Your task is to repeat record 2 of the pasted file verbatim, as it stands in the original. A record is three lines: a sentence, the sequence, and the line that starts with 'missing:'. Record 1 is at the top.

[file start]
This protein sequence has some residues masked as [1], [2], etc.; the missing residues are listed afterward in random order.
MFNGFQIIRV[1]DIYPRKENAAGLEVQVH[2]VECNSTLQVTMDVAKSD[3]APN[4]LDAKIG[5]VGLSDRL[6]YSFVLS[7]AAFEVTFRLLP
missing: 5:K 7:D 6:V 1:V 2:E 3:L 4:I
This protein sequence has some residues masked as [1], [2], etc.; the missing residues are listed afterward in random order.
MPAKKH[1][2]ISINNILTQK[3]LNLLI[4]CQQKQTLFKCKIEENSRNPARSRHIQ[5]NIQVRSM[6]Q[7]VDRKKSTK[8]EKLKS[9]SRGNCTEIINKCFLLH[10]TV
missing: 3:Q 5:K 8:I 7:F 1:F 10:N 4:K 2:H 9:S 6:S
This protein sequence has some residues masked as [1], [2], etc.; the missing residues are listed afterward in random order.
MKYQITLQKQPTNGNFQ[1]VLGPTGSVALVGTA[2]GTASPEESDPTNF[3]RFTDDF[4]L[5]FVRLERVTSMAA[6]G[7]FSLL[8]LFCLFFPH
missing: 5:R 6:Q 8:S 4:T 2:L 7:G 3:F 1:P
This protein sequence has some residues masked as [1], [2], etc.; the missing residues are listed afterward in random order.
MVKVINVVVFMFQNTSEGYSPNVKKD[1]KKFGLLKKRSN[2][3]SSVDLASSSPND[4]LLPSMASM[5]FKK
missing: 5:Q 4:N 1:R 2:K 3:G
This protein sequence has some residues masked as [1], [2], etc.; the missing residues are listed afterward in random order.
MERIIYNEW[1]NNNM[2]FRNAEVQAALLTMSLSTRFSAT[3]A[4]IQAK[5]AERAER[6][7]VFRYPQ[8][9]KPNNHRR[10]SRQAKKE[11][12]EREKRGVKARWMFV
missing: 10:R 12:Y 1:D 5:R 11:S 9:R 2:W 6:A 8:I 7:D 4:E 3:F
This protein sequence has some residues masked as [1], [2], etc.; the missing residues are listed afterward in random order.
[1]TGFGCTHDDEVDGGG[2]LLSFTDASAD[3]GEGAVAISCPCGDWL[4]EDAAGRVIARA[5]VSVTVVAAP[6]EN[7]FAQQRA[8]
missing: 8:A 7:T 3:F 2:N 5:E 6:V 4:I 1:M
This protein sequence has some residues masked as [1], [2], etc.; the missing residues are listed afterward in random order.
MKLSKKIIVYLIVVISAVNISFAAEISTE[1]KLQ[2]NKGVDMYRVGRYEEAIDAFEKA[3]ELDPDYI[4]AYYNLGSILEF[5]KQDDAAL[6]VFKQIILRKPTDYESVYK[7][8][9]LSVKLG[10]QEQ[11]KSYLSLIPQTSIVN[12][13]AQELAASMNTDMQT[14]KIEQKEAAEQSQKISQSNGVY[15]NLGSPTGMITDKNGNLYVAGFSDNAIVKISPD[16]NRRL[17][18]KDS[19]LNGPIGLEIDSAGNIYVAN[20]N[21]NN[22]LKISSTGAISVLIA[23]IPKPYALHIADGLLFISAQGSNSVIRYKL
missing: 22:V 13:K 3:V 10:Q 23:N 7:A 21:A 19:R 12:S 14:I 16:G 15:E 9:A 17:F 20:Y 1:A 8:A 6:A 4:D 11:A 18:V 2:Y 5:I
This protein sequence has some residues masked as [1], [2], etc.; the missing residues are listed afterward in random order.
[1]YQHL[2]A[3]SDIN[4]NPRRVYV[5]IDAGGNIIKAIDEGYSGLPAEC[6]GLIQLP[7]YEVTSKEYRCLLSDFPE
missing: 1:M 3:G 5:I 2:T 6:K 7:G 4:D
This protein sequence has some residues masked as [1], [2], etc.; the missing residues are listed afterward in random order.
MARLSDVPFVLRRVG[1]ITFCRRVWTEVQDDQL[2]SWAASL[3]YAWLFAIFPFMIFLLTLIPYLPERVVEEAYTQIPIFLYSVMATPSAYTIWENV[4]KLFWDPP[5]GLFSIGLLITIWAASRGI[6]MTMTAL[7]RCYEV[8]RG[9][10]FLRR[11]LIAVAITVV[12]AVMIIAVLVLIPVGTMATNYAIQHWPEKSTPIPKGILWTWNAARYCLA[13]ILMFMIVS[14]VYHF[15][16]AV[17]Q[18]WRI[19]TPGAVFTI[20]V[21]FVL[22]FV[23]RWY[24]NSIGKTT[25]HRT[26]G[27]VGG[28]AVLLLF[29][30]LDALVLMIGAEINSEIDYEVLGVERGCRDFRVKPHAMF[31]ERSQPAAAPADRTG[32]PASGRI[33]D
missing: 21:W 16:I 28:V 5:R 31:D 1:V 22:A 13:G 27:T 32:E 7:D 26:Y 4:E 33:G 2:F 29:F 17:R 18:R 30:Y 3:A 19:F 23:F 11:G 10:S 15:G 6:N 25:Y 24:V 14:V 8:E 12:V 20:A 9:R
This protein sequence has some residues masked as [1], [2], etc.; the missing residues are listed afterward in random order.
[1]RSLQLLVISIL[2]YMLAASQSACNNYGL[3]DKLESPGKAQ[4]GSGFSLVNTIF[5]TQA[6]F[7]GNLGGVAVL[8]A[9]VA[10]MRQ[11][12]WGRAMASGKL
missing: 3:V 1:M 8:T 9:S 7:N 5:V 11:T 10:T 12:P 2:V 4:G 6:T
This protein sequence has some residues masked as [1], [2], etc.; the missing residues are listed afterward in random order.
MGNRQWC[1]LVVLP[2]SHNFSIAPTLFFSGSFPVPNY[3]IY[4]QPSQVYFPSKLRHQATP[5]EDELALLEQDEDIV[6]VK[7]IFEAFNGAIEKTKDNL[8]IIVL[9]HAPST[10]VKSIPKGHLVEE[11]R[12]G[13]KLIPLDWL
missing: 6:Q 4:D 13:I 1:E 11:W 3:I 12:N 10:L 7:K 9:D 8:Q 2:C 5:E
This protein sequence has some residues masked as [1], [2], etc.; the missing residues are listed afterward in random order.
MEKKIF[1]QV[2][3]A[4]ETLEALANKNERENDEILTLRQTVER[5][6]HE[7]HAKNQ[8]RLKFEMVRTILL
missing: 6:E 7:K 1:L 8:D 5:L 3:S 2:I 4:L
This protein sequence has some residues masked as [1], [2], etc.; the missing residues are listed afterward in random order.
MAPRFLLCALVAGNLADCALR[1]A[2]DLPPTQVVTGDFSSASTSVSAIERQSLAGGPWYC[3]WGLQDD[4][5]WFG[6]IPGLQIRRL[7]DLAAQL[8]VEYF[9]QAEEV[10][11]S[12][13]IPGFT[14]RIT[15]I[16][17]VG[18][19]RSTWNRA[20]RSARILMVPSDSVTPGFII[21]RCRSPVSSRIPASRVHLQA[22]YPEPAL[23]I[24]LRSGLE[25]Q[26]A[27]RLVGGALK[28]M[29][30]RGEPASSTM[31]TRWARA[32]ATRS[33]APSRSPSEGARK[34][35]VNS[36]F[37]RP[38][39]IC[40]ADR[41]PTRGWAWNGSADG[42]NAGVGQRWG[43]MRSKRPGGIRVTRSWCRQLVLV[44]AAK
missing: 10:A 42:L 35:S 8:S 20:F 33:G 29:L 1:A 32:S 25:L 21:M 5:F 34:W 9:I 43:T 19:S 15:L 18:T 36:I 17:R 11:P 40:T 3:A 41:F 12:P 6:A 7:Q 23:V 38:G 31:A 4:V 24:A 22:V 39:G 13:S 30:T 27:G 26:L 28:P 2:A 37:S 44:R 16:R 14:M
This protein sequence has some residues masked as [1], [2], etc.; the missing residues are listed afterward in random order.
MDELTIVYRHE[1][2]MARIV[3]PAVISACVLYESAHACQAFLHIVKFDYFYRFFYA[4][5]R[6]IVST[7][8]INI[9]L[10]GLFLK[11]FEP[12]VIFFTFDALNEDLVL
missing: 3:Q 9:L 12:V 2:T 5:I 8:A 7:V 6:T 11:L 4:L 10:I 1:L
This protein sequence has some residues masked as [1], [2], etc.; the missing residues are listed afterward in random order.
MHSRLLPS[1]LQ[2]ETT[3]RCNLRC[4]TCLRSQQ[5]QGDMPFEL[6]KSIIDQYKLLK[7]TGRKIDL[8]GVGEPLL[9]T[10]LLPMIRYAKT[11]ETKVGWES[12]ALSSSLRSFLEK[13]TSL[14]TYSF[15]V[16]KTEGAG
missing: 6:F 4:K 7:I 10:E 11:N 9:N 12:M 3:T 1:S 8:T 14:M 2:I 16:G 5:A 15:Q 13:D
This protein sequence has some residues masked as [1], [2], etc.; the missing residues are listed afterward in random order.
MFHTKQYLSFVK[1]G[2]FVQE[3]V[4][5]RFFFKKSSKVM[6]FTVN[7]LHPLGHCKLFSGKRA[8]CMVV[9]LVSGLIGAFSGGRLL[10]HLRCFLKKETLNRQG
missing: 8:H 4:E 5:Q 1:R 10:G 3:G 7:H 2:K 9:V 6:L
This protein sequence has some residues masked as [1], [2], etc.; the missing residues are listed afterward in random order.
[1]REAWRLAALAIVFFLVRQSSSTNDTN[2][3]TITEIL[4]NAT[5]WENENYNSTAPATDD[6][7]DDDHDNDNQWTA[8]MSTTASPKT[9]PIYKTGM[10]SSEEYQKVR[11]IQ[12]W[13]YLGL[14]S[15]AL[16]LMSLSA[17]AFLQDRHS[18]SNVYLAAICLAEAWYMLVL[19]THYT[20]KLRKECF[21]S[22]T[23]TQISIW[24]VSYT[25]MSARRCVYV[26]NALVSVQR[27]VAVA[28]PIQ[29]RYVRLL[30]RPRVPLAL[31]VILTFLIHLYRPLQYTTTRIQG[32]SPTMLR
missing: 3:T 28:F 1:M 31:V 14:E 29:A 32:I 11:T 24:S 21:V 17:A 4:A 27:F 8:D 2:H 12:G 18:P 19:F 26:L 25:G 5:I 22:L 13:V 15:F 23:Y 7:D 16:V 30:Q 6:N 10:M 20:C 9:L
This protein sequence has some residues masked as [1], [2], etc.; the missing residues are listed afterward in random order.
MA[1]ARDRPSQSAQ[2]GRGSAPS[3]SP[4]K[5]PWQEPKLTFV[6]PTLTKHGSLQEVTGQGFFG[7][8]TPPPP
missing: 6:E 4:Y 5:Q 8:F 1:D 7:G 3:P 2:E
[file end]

This protein sequence has some residues masked as [1], [2], etc.; the missing residues are listed afterward in random order.
MPAKKH[1][2]ISINNILTQK[3]LNLLI[4]CQQKQTLFKCKIEENSRNPARSRHIQ[5]NIQVRSM[6]Q[7]VDRKKSTK[8]EKLKS[9]SRGNCTEIINKCFLLH[10]TV
missing: 3:Q 5:K 8:I 7:F 1:F 10:N 4:K 2:H 9:S 6:S